- Qualification:Cambridge IGCSE
- Author(s):Richard Harwood, Ian Lodge
- Available from: April 2017
Cambridge IGCSE® Physical Science resources tailored to the 0652 syllabus for first examination in 2019, and all components of the series are endorsed by Cambridge International Examinations.
Send a Query×
This Chemistry Workbook is tailored to the Cambridge IGCSE® Physical Science (0652) syllabus for first examination in 2019 and is endorsed for learner support by Cambridge International Examinations. The workbook covers both the Core and the Supplement material. Developing students’ scientific skills, the workbook exercises are complemented by self-assessment checklists to help students evaluate their work as they go. Answers are provided at the back of the book.
Endorsed for learner support by Cambridge International Examinations.
Exercises designed to develop skills in problem-solving and data handling, planning investigations and application of theory to practice to help students work towards the assessment objectives.
Self-assessment checklists help students to develop an evaluative approach to their work so they can track their progress as they go.
Answers to the exercises in the workbook are included at the back of the book to allow students to check their own progress and understanding.
Authored by Richard Harwood and Ian Lodge, accomplished examiners and writers who bring a wealth of experience to the book.
Covers the Core and the Supplement material for Cambridge IGCSE® Physical Science in one workbook.
- How to use this book
- C1. The particulate nature of matter
- C1.1 Changing physical state
- C1.2 Plotting a cooling curve
- C2. Experimental techniques
- C2.1 Diffusion, solubility and separation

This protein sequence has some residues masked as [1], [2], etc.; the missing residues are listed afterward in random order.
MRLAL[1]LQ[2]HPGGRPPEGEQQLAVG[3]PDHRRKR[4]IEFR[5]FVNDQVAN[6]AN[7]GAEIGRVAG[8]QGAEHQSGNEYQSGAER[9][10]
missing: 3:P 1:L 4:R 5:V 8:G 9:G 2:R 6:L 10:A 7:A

- C2.2 Chromatography at the races
- C3. Atoms, elements and compounds
- C3.1 Atomic structure
- C3.2 The first four periods
- C3.3 The chemical bonding in simple molecules
- C3.4 The nature of ionic lattices
- C4. Stoichiometry
- C4.1 Formulae of ionic compounds
- C4.2 Making magnesium oxide – a quantitative investigation
- C4.3 The analysis of titration results
- C4.4 Calculating formula masses
- C4.5 A sense of proportion in chemistry
- C4.6 Finding the mass of 5 cm of magnesium ribbon
- C4.7 Reacting volumes of gases
- C5. Electricity and chemistry
- C5.1 The nature of electrolysis
- C5.2 Making and 'breaking' copper chloride
- C6. Energy changes in chemical reactions
- C6.1 Energy diagrams
- C6.2 The collision theory of reaction rates
- C6.3 The influence of surface area on the rate of reaction
- C6.4 Finding the rate of a reaction producing a gas
- C7. Acids, bases and salts
- C7.1 Acid and base reactions – neutralisation
- C7.2 Types of salt
- C7.3 Descaling a coffee machine
- C7.4 Thermochemistry – investigating the neutralisation of an acid by an alkali
- C8. The Periodic Table
- C8.1 Trends in the halogens
- C8.2 Displacement reactions of the halogens
- C8.3 Group I: The alkali metals
- C9. Metals
- C9.1 The reactivity series of metals
- C9.2 Energy from displacement reactions
- C9.3 Metals and alloys
- C10. Air and water
- C10.1 Atmospheric pollution, industry and transport
- C10.2 Clean water is crucial
- C11. Organic chemistry
- C11.1 Families of hydrocarbons
- C11.2 Unsaturated hydrocarbons (the alkenes)
- C11.3 The alcohols as fuels
- C11.4 Essential processes of the petrochemical industry
- C11.5 Addition polymerisation
- C12. Analysis
- C12.1 Titration analysis
- C12.2 Chemical analysis
- C12.3 Planning a controlled experiment
- C12.4 Chemical testing and evaluation
- C12.5 Experimental design
Latest newsAll news
18 April 2019
Tips for developing students as independent learners
Marilyn Rankin, one of the authors of English Language for Cambridge International AS & A...
Thank you for your feedback which will help us improve our service.
If you requested a response, we will make sure to get back to you shortly.×